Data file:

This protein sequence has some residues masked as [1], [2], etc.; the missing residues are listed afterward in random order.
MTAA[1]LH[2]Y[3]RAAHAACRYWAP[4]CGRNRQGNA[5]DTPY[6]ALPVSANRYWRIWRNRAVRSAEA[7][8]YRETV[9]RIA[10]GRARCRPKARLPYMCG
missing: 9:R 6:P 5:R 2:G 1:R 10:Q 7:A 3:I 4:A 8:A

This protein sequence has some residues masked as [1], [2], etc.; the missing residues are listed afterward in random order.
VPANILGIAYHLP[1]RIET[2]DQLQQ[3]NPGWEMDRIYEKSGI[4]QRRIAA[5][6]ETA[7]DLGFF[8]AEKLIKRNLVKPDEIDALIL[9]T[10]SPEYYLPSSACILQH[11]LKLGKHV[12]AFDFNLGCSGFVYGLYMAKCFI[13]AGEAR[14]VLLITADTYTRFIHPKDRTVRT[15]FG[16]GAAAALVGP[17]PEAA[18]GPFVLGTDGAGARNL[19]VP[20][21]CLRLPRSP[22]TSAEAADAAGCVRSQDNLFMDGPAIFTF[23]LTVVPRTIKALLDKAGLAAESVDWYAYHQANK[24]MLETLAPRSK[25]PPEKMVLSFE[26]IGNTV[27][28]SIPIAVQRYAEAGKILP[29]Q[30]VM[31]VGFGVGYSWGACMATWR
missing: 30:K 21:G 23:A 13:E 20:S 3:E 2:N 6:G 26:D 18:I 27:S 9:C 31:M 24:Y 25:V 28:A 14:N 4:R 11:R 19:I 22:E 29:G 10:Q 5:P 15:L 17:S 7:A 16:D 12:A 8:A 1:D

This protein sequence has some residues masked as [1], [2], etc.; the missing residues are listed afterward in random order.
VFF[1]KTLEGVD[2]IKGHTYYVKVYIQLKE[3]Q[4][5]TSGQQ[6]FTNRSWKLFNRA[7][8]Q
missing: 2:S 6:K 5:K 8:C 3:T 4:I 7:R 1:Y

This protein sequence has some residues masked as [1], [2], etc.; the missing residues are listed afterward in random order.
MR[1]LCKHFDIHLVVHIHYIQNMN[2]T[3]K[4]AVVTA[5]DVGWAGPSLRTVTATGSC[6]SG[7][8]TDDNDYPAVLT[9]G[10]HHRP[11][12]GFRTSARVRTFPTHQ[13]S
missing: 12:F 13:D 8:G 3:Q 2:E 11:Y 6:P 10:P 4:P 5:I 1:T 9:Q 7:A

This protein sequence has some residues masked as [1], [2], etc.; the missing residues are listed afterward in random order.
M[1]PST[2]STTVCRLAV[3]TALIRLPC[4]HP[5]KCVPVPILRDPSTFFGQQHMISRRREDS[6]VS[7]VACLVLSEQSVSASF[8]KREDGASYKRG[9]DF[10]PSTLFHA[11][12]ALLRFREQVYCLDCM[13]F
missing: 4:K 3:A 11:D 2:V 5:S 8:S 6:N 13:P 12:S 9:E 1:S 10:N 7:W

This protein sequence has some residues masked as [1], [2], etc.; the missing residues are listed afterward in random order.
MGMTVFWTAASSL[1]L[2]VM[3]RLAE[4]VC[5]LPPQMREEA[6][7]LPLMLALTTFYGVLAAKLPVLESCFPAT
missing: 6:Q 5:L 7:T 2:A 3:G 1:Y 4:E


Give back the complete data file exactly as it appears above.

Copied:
This protein sequence has some residues masked as [1], [2], etc.; the missing residues are listed afterward in random order.
MTAA[1]LH[2]Y[3]RAAHAACRYWAP[4]CGRNRQGNA[5]DTPY[6]ALPVSANRYWRIWRNRAVRSAEA[7][8]YRETV[9]RIA[10]GRARCRPKARLPYMCG
missing: 9:R 6:P 5:R 2:G 1:R 10:Q 7:A 3:I 4:A 8:A

This protein sequence has some residues masked as [1], [2], etc.; the missing residues are listed afterward in random order.
VPANILGIAYHLP[1]RIET[2]DQLQQ[3]NPGWEMDRIYEKSGI[4]QRRIAA[5][6]ETA[7]DLGFF[8]AEKLIKRNLVKPDEIDALIL[9]T[10]SPEYYLPSSACILQH[11]LKLGKHV[12]AFDFNLGCSGFVYGLYMAKCFI[13]AGEAR[14]VLLITADTYTRFIHPKDRTVRT[15]FG[16]GAAAALVGP[17]PEAA[18]GPFVLGTDGAGARNL[19]VP[20][21]CLRLPRSP[22]TSAEAADAAGCVRSQDNLFMDGPAIFTF[23]LTVVPRTIKALLDKAGLAAESVDWYAYHQANK[24]MLETLAPRSK[25]PPEKMVLSFE[26]IGNTV[27][28]SIPIAVQRYAEAGKILP[29]Q[30]VM[31]VGFGVGYSWGACMATWR
missing: 30:K 21:G 23:A 13:E 20:S 3:E 2:N 6:G 26:D 18:I 27:S 9:C 31:M 24:Y 25:V 28:A 14:N 4:R 11:R 19:I 22:E 29:G 10:Q 5:P 15:L 17:S 7:A 16:D 12:A 8:A 1:D

This protein sequence has some residues masked as [1], [2], etc.; the missing residues are listed afterward in random order.
VFF[1]KTLEGVD[2]IKGHTYYVKVYIQLKE[3]Q[4][5]TSGQQ[6]FTNRSWKLFNRA[7][8]Q
missing: 2:S 6:K 5:K 8:C 3:T 4:I 7:R 1:Y

This protein sequence has some residues masked as [1], [2], etc.; the missing residues are listed afterward in random order.
MR[1]LCKHFDIHLVVHIHYIQNMN[2]T[3]K[4]AVVTA[5]DVGWAGPSLRTVTATGSC[6]SG[7][8]TDDNDYPAVLT[9]G[10]HHRP[11][12]GFRTSARVRTFPTHQ[13]S
missing: 12:F 13:D 8:G 3:Q 2:E 11:Y 6:P 10:P 4:P 5:I 1:T 9:Q 7:A

This protein sequence has some residues masked as [1], [2], etc.; the missing residues are listed afterward in random order.
M[1]PST[2]STTVCRLAV[3]TALIRLPC[4]HP[5]KCVPVPILRDPSTFFGQQHMISRRREDS[6]VS[7]VACLVLSEQSVSASF[8]KREDGASYKRG[9]DF[10]PSTLFHA[11][12]ALLRFREQVYCLDCM[13]F
missing: 4:K 3:A 11:D 2:V 5:S 8:S 6:N 13:P 12:S 9:E 1:S 10:N 7:W

This protein sequence has some residues masked as [1], [2], etc.; the missing residues are listed afterward in random order.
MGMTVFWTAASSL[1]L[2]VM[3]RLAE[4]VC[5]LPPQMREEA[6][7]LPLMLALTTFYGVLAAKLPVLESCFPAT
missing: 6:Q 5:L 7:T 2:A 3:G 1:Y 4:E